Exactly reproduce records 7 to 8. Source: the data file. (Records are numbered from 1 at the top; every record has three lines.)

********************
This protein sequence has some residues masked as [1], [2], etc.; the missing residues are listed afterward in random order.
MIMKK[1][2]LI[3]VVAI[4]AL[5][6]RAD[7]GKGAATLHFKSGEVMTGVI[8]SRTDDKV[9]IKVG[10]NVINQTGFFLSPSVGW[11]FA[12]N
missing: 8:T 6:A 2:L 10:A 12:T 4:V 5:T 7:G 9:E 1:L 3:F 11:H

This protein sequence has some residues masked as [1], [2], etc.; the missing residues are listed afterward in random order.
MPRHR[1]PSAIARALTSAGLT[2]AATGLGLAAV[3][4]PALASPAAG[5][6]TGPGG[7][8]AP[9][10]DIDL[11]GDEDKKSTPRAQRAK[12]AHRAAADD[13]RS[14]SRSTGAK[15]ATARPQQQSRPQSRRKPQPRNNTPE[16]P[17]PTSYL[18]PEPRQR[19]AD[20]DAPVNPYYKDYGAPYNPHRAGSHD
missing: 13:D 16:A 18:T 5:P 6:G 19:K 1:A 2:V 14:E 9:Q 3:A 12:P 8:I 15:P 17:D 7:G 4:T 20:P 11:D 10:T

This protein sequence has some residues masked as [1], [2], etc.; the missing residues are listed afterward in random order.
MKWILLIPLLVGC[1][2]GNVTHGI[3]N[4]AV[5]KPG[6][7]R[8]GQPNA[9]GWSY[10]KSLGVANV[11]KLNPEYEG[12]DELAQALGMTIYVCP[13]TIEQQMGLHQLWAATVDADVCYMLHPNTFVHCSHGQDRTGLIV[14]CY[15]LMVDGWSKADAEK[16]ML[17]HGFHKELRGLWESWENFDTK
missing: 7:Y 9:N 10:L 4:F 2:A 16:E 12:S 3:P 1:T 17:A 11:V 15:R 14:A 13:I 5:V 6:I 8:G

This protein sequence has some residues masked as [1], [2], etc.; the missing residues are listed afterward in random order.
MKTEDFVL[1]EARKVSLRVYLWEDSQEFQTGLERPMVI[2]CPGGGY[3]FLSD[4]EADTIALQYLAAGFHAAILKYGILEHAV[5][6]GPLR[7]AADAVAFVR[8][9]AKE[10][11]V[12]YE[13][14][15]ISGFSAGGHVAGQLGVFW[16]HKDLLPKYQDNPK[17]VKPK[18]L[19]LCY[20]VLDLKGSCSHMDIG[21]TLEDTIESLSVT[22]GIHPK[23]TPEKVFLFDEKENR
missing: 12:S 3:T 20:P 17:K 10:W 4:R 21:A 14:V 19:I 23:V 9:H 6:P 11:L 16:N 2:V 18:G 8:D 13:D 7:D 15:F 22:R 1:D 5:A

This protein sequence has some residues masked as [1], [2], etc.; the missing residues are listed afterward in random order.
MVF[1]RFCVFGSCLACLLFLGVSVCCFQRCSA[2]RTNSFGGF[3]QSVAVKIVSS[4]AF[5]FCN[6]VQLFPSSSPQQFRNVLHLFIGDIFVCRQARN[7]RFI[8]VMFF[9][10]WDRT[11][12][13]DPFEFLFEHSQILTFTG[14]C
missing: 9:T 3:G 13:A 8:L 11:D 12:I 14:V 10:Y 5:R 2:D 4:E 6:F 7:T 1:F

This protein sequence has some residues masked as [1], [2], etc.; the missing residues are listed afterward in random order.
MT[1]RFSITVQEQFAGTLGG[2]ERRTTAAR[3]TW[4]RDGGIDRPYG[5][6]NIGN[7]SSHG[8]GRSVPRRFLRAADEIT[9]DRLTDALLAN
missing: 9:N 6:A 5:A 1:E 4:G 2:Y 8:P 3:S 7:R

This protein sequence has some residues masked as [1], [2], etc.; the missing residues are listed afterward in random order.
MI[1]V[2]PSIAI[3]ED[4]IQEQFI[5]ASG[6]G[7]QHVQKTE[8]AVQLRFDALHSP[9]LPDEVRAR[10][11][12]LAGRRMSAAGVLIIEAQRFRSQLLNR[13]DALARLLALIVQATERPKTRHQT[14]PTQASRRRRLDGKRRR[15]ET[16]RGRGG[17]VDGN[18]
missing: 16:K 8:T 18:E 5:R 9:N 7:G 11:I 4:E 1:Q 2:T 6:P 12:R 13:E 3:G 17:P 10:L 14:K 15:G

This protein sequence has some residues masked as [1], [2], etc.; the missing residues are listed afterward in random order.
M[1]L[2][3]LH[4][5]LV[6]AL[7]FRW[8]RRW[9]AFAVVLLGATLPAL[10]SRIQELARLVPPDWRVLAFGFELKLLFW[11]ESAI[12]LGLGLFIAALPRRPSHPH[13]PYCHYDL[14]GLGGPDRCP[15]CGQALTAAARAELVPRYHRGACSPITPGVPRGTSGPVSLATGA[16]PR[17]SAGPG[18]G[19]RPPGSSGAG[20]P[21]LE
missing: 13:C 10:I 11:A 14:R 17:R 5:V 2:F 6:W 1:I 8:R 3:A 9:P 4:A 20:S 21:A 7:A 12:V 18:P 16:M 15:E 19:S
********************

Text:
This protein sequence has some residues masked as [1], [2], etc.; the missing residues are listed afterward in random order.
MI[1]V[2]PSIAI[3]ED[4]IQEQFI[5]ASG[6]G[7]QHVQKTE[8]AVQLRFDALHSP[9]LPDEVRAR[10][11][12]LAGRRMSAAGVLIIEAQRFRSQLLNR[13]DALARLLALIVQATERPKTRHQT[14]PTQASRRRRLDGKRRR[15]ET[16]RGRGG[17]VDGN[18]
missing: 16:K 8:T 18:E 5:R 9:N 7:G 11:I 4:E 1:Q 2:T 6:P 12:R 13:E 3:G 17:P 10:L 14:K 15:G

This protein sequence has some residues masked as [1], [2], etc.; the missing residues are listed afterward in random order.
M[1]L[2][3]LH[4][5]LV[6]AL[7]FRW[8]RRW[9]AFAVVLLGATLPAL[10]SRIQELARLVPPDWRVLAFGFELKLLFW[11]ESAI[12]LGLGLFIAALPRRPSHPH[13]PYCHYDL[14]GLGGPDRCP[15]CGQALTAAARAELVPRYHRGACSPITPGVPRGTSGPVSLATGA[16]PR[17]SAGPG[18]G[19]RPPGSSGAG[20]P[21]LE
missing: 13:C 10:I 11:A 14:R 17:R 5:V 2:F 6:W 1:I 8:R 3:A 9:P 4:A 20:S 21:A 7:A 12:V 18:P 16:M 15:E 19:S